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  Age on Sunday   03 Sep 2017  Lakeside bliss

Lakeside bliss

THE ASIAN AGE. | AMRITA SAMANT
Published : Sep 3, 2017, 5:42 am IST
Updated : Sep 3, 2017, 5:42 am IST

Nestled among the Alps, the Dolomites in Italy are known as the Pale Mountains.

Italy
 Italy

When I last visited Italy, the locals got me hooked on a television show Un passo dal cielo featuring Terence Hill, who is a big star in the Italian television and film industry. The show, which was shot in the Dolomites, featured a beautiful natural lake as the backdrop. Called Lago di Braies, one look at this natural beauty and I knew right then that I had to visit the place — it looked too good to be true. And so, before I finally set off on my next trip to Europe, I decided to do a little research and load up on all the information on my destination that the Internet had to offer. Luckily for me, my plans of visiting Slovenia and Croatia didn’t change much because a little detour offered the best of both worlds.  Being more of a spontaneous traveller, I usually decide to rent a car and drive to spots since it gives me the flexibility to alter my plans if need be. It’s a detour I won’t regret for a lifetime. Lago di Braies happened to be one of the most beautiful lakes I ever laid my eyes on.

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This trip to the northern region of Italy far away from the usual Tuscan sun, the Roman architecture and sprawling piazzas was beyond beautiful. I drove through Bolzano in the South Tyrol region, which was once a part of Austria and became a part of Italy after WWI. The people in this region live like Italians but their ideals and habits are quite German in nature. In fact, even the food is an amalgamation of both cultures, thus creating an interesting eco system in this region. I only had time to stop by for a quick lunch before heading to the lake, which is tucked at the base of the Dolomites, and is surrounded by alpine forests.    Bolzano, the city in the heart of the Alps, houses a perky ambience. The drive through, to get to the Dolomites, was just amazing  — with rolling green hills, small towns with pretty little houses, lots of flowers, cobblestone streets, locals strolling about their small towns and cyclists struggling to bike up the steep winding roads.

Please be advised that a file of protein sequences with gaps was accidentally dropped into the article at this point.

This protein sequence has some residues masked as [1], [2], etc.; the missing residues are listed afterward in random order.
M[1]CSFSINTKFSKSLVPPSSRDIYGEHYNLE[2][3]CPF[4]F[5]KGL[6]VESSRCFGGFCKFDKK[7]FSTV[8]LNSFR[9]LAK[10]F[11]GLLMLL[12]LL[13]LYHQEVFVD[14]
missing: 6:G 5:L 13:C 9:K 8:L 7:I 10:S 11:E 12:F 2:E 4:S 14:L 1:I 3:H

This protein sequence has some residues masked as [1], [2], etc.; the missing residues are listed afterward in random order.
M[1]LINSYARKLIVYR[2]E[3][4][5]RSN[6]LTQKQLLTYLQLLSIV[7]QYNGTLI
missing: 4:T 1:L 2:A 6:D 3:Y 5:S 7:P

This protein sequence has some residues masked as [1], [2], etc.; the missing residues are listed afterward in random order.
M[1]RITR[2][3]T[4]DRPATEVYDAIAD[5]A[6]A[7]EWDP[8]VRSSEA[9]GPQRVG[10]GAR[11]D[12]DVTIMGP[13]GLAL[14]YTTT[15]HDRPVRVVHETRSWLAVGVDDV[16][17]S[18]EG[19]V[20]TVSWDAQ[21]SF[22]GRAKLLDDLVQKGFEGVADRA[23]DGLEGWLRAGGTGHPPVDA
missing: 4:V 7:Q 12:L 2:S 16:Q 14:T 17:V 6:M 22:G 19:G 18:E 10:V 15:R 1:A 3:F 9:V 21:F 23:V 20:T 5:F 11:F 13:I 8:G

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The Dolomites form a part of the southern limestone Alps. The mountain range has some extreme peaks close to 3,000 metres in height surrounding the lake on three sides. Stepping through the entrance to the lake was the most breathtaking view ever. With multiple signages pointing in every direction for trails and hikes, the Dolomites are a playground for hikers with well mapped out routes and directions.  The lake was calm with a shade of aqua green, turquoise changing shades throughout the day with the setting and rising sun. I reached the lake pretty late in the day due to a sudden hailstorm that hit the region. However, when I got there, I knew that I wasn’t going to leave the lake anytime soon. I decided to stay in the vicinity for an extra day to soak in what this place had to offer.  I noticed only one hotel at the lake, which was once an alpine fortress holding prisoners of war back in the day.  

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I managed to get a room for the night facing the lake and it’s hard to express in words how calming it was to just sit and watch the beauty around me. The next day was bright and sunny, so I took a long walk around the lake, did a quick four-hour hike up the closest dolomite peak and paddled around the lake for an hour constantly finding new spots for photographs.  In winter and summer this jewel is the starting point for hikes, ski tours, snowshoe hikes and walks. During winter the lake is frozen and one can even take a walk on it.  This place is only known to the locals and is slowly gaining visibility on the tourist radar, so I totally recommend going here while it’s still pristine, quiet and beautiful without the crowd.

The writer is a photographer and loves to travel

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Tags: pale mountains, alps